Significant safety issues
A significant safety issue is a new safety issue or validated signal considered by you in relation to your medicines that requires urgent attention of the TGA. This may be because of the seriousness and potential major impact on the benefit-risk balance of the medicine and/or on patient or public health, which could warrant prompt regulatory action and/or communication to patients and healthcare professionals.
You can identify significant safety issues as a result of ongoing review and analysis of all information that is pertinent to the safety or benefit-risk balance of the medicine.
Examples of significant safety issues include:
- safety-related actions by comparable international regulatory agencies such as
- the withdrawal or suspension of the medicine's availability
- the addition or modification, for safety reasons, of a contraindication, warning or precaution statement to the product information or label
- the modification or removal, for safety reasons, of an indication.
- changes in the nature, severity or frequency of known serious adverse reactions which are medically significant
- detection of new risk factors for the development of a known adverse reaction or a new serious adverse reaction that may impact on the safety or benefit-risk balance of the medicine
- series of reports of similar or linked adverse reactions reported at the same time (that is, a cluster) assessed to suggest a quality defect issue that may have implications for public health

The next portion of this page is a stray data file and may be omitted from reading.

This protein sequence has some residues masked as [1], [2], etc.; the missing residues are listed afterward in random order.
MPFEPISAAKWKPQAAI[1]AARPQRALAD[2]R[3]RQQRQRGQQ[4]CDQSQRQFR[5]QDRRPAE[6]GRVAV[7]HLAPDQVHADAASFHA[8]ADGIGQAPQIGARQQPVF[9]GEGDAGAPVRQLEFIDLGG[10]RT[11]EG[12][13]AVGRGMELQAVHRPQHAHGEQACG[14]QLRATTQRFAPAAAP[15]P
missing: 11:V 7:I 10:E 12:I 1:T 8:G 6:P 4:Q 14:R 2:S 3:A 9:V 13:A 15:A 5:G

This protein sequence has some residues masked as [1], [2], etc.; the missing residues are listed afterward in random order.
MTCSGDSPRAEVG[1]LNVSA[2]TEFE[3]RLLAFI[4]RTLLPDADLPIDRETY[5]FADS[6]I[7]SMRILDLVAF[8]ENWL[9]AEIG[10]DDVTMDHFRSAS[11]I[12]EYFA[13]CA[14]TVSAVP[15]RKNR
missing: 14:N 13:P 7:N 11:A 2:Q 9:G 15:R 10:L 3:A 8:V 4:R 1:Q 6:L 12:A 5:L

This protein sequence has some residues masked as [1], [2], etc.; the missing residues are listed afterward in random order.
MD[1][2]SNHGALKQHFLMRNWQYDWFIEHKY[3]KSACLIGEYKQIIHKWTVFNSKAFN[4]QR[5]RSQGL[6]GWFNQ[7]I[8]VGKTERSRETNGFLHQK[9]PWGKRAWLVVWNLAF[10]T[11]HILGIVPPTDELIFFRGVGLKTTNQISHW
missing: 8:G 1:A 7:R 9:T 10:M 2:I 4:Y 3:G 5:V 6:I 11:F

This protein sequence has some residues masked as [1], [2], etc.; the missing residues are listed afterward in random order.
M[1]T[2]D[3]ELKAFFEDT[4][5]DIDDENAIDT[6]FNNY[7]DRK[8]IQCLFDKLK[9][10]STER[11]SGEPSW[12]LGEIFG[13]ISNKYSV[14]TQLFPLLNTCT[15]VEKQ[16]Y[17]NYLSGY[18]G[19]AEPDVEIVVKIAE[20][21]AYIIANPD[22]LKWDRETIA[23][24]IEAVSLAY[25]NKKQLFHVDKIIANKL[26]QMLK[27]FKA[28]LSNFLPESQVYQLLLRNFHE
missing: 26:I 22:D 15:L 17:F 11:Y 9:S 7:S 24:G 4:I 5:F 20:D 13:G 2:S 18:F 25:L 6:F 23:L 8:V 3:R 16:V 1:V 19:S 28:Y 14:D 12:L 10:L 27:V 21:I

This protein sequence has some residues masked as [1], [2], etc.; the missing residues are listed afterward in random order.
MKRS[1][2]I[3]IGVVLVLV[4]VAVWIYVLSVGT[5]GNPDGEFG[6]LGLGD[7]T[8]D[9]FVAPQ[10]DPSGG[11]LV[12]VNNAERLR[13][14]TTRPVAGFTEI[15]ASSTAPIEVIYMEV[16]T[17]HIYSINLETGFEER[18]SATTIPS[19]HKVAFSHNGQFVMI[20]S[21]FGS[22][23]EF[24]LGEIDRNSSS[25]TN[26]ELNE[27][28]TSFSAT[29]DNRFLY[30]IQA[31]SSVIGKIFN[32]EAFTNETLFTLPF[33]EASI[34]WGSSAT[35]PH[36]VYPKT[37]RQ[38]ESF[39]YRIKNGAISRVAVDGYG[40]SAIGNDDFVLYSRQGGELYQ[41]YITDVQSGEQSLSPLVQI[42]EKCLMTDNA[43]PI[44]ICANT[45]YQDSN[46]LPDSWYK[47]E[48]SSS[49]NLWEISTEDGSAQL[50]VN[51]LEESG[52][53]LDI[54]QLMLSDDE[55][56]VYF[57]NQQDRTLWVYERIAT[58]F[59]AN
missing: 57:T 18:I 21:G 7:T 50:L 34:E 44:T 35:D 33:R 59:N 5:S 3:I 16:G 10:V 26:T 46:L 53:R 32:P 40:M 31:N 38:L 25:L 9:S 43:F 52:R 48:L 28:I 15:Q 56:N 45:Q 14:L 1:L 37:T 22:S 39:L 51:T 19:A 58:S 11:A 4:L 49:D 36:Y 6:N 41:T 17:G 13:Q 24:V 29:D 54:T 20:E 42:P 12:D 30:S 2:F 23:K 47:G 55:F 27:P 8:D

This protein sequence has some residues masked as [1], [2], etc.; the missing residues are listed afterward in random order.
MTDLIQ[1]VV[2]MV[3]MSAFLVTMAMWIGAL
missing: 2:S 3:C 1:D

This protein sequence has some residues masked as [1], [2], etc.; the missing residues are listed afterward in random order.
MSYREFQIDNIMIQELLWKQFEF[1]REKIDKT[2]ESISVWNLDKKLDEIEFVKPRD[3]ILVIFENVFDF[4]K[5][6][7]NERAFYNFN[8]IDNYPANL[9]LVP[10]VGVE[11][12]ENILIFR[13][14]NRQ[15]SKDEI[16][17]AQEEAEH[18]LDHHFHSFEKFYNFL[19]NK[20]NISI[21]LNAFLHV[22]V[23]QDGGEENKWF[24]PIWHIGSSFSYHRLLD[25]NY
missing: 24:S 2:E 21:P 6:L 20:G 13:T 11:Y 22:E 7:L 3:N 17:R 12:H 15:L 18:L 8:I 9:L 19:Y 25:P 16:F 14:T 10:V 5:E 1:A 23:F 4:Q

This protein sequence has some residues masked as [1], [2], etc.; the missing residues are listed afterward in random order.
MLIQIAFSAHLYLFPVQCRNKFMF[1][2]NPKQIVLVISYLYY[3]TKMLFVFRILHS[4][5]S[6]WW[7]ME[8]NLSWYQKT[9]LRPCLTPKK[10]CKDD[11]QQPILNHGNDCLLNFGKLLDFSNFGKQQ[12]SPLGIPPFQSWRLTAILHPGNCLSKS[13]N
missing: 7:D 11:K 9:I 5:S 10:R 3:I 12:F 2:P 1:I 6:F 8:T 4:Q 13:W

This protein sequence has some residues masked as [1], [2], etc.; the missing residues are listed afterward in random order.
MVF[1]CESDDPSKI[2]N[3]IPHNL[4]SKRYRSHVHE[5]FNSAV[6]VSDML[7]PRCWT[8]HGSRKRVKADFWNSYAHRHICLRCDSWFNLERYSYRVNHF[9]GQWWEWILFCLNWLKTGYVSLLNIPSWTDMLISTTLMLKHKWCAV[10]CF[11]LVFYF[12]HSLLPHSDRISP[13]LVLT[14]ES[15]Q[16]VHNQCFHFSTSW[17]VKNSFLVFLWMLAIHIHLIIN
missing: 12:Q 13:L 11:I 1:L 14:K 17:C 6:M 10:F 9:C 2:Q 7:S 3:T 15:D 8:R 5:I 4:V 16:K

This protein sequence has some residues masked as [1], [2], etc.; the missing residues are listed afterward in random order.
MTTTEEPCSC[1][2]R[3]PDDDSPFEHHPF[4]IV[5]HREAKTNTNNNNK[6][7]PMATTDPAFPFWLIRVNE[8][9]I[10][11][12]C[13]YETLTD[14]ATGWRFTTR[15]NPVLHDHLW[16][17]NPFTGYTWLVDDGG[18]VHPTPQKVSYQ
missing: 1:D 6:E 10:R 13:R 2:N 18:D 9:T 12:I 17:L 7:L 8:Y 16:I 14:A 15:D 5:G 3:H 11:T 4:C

- an unusual and significant lack of efficacy occurring in or outside Australia that may have implications for public health
- major safety findings from a newly completed non-clinical study, post-registration study or clinical trial that may impact the benefit-risk balance of the medicine on the ARTG
- a signal of a possible teratogenic effect or of significant hazard to public health
- safety issues related to any raw materials used in the medicine that may impact the safety of the medicine and/or have implications for public health
- safety issues due to misinformation in the product information or label that may impact the safety of the medicine
- safety issues related to use outside the approved indication or intended use that may impact the safety or benefit-risk balance of the medicine
We use the information you report to take appropriate action, if deemed necessary. We may provide further safety information to the public, request updates to product information documents and labels, impose additional risk management interventions or pharmacovigilance activities, or (rarely) remove a medicine from the market.
We expect you to use your professional judgement in determining whether a safety issue is significant. The examples above are not intended to be an exhaustive list of significant safety issues, and it is up to you to assess safety issues on a case-by-case basis and evaluate whether this has an impact on the medicine's safety or benefit-risk balance and/or implications for public health.
All pertinent factors should be taken into account when assessing a safety issue. Issues to consider include the medicine, the risks involved and the regulatory context. Further, a safety issue leading to international regulatory action is considered to be significant and hence reportable regardless of whether you agree with the recommendations and conclusions of the international regulator.
If you determine after appropriate assessment that a safety issue is not significant and do not report it, you should document a justification for this decision. We may ask you to provide this documentation at any time. If in doubt about a safety issue, treat it as significant (or contact us for advice).